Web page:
Cold Means Closed

Everyone loves winter right? Wrapping up warm, Christmas, the chance of snow, and most importantly, a holiday from work. However, winter can also spell blackouts and more time off than expected for some factories if the weather gets bad enough. 
EPA179 - Cold means closed - IMAGE
The National Grid warned in its latest winter outlook report that another UK winter like the one witnessed in 2010 could see factories paid to shut down at peak times to save energy.
The report revealed that this winter the capacity margin – the gap between the total electricity generating capacity and peak demand – was expected to be the narrowest for eight years: 4.1 per cent narrowing to 2.8 per cent in the event of a serious winter. The strain a serious cold snap would cause on the network could see Britain turning to last resorts; factory shutdowns and firing up unused power plants.
In 2010, Britain and Ireland were on the receiving end of the coldest winter since Met Office records began back in 1910. The lowest recorded temperature in the UK that winter was minus 21 degrees Celsius in Altnaharra, Scotland.
Another drastic winter like 2010 would leave the National Grid unable to meet its basic reserve requirement of spare capacity needed to run the system. The electricity and gas utility company would be forced to resort to a contingency plan that was drawn up earlier this year.
The National Grid has agreed with 431 industrial sites that they shut down at peak hours if necessary. Furthermore, contracts are in the process of being agreed with power stations across the UK to provide reserve capacity.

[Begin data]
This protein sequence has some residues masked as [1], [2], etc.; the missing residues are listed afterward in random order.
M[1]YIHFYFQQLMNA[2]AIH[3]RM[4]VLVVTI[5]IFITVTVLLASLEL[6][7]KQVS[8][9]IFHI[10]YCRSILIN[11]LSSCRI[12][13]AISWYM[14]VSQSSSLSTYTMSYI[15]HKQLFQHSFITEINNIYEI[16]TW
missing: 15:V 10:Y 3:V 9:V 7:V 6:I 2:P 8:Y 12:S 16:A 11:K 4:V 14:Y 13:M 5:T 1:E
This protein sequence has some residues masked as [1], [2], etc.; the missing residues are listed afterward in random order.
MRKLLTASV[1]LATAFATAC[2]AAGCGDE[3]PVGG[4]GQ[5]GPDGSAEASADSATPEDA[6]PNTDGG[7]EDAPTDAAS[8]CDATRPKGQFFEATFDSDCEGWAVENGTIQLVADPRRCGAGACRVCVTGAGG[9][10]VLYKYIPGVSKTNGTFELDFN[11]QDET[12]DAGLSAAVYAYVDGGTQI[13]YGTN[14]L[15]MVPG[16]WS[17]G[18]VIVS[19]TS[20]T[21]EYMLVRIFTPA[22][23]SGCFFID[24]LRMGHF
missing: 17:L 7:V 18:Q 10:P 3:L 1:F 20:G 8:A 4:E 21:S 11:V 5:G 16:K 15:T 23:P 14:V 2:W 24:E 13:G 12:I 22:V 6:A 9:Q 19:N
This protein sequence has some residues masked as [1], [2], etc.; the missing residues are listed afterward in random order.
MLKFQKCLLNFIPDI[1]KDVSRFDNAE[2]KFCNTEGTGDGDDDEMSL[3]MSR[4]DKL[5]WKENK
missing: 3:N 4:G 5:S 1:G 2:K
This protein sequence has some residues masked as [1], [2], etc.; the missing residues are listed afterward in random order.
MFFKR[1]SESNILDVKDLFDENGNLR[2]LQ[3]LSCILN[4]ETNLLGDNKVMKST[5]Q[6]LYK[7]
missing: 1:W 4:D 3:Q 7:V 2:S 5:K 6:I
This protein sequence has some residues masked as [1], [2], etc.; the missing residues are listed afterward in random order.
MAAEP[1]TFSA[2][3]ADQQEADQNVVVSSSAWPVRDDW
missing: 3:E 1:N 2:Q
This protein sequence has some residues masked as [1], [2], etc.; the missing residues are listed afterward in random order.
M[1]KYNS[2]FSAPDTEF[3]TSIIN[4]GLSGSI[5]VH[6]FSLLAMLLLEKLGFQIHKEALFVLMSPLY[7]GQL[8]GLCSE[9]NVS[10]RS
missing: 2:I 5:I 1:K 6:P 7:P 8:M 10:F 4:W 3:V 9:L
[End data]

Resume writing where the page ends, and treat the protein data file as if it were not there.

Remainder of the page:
If this wasn’t enough, there’s even the chance of something called “brownouts”, which involve reducing the voltage supplied, effectively dimming our lights.
At European Automation, we believe that the quick and easy fix to the energy shortage conundrum is for industry to become more energy efficient.
Let’s take motors for instance. Electric motors consume vast amounts of electricity. When we say vast, we’re referring to the fact that about two-thirds of UK industrial energy use and about one quarter of total UK consumption comes from running these electricity thirsty babies.
If factories were to employ more efficient motors or even decreased speeds where possible, both energy usage and cost would be reduced. Even a small reduction in the rotational speed can mean significant savings in the energy consumed by the motor. A variable speed drive (VSD) can reduce energy consumption of a motor by as much as 60 per cent.
To calculate how much energy you could save by employing VSDs to control pump and fan applications, you can download GAMBICA’s handy VSD Energy Saving Calculator.
So let’s say you had a 90kW motor running eight hours a day, seven days a week, 50 weeks a year. According to the calculator, the installation of a VSD to the circuit would mean a 20 per cent turn down in speed and a whopping 49 per cent in energy saving. That works out at just above £12,000 savings a year on your energy bill. For just one motor.
The moral of the story here is that factories should take a more pro-active approach to their energy efficiency – and electric motors would be a fantastic place to start. So if you’re a plant manager looking to make some effective new year’s resolutions, feel free to take this as a jumping-off point.

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